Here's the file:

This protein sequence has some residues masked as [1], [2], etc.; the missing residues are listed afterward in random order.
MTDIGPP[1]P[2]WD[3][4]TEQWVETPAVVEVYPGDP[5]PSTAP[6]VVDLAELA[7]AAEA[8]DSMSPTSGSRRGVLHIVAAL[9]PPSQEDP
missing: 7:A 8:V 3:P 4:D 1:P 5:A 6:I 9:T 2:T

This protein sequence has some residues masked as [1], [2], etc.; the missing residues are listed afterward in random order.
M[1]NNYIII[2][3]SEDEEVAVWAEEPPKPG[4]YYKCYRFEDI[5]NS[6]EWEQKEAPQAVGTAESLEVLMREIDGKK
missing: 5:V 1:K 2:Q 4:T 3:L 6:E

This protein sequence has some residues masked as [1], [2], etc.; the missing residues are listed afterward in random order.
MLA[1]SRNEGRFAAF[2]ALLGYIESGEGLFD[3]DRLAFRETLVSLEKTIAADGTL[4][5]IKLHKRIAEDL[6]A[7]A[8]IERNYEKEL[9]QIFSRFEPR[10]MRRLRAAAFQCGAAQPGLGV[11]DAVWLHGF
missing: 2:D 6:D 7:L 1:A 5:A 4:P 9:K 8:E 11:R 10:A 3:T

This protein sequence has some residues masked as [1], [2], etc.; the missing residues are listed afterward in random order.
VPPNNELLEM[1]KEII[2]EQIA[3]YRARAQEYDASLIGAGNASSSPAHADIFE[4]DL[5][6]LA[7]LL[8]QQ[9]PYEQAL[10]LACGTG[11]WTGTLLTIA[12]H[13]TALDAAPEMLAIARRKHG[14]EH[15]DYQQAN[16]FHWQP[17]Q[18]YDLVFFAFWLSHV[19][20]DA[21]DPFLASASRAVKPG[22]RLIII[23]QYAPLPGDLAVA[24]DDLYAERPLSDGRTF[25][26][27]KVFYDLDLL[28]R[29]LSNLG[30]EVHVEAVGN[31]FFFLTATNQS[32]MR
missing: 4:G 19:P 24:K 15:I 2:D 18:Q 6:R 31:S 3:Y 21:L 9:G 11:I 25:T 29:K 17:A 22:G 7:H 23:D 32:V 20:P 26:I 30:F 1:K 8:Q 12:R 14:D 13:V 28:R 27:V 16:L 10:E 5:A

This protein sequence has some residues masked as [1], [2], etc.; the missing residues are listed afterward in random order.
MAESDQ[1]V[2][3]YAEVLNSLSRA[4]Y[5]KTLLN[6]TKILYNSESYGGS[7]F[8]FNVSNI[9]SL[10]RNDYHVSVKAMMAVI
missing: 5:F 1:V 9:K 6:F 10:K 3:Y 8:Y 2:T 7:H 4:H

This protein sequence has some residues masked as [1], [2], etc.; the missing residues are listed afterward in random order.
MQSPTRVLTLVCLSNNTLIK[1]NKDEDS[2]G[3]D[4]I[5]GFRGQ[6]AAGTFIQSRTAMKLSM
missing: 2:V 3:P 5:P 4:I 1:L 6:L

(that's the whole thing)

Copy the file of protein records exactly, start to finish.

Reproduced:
This protein sequence has some residues masked as [1], [2], etc.; the missing residues are listed afterward in random order.
MTDIGPP[1]P[2]WD[3][4]TEQWVETPAVVEVYPGDP[5]PSTAP[6]VVDLAELA[7]AAEA[8]DSMSPTSGSRRGVLHIVAAL[9]PPSQEDP
missing: 7:A 8:V 3:P 4:D 1:P 5:A 6:I 9:T 2:T

This protein sequence has some residues masked as [1], [2], etc.; the missing residues are listed afterward in random order.
M[1]NNYIII[2][3]SEDEEVAVWAEEPPKPG[4]YYKCYRFEDI[5]NS[6]EWEQKEAPQAVGTAESLEVLMREIDGKK
missing: 5:V 1:K 2:Q 4:T 3:L 6:E

This protein sequence has some residues masked as [1], [2], etc.; the missing residues are listed afterward in random order.
MLA[1]SRNEGRFAAF[2]ALLGYIESGEGLFD[3]DRLAFRETLVSLEKTIAADGTL[4][5]IKLHKRIAEDL[6]A[7]A[8]IERNYEKEL[9]QIFSRFEPR[10]MRRLRAAAFQCGAAQPGLGV[11]DAVWLHGF
missing: 2:D 6:D 7:L 1:A 5:A 4:P 9:K 8:E 11:R 10:A 3:T

This protein sequence has some residues masked as [1], [2], etc.; the missing residues are listed afterward in random order.
VPPNNELLEM[1]KEII[2]EQIA[3]YRARAQEYDASLIGAGNASSSPAHADIFE[4]DL[5][6]LA[7]LL[8]QQ[9]PYEQAL[10]LACGTG[11]WTGTLLTIA[12]H[13]TALDAAPEMLAIARRKHG[14]EH[15]DYQQAN[16]FHWQP[17]Q[18]YDLVFFAFWLSHV[19][20]DA[21]DPFLASASRAVKPG[22]RLIII[23]QYAPLPGDLAVA[24]DDLYAERPLSDGRTF[25][26][27]KVFYDLDLL[28]R[29]LSNLG[30]EVHVEAVGN[31]FFFLTATNQS[32]MR
missing: 4:G 19:P 24:K 15:I 2:D 18:Q 6:R 31:S 3:Y 21:L 9:G 11:I 25:T 29:K 17:A 22:G 7:H 23:D 32:V 20:P 26:I 30:F 1:K 8:Q 12:R 14:D 13:V 28:R 27:V 16:L 10:E 5:A

This protein sequence has some residues masked as [1], [2], etc.; the missing residues are listed afterward in random order.
MAESDQ[1]V[2][3]YAEVLNSLSRA[4]Y[5]KTLLN[6]TKILYNSESYGGS[7]F[8]FNVSNI[9]SL[10]RNDYHVSVKAMMAVI
missing: 5:F 1:V 9:K 6:F 10:K 3:Y 8:Y 2:T 7:H 4:H

This protein sequence has some residues masked as [1], [2], etc.; the missing residues are listed afterward in random order.
MQSPTRVLTLVCLSNNTLIK[1]NKDEDS[2]G[3]D[4]I[5]GFRGQ[6]AAGTFIQSRTAMKLSM
missing: 2:V 3:P 5:P 4:I 1:L 6:L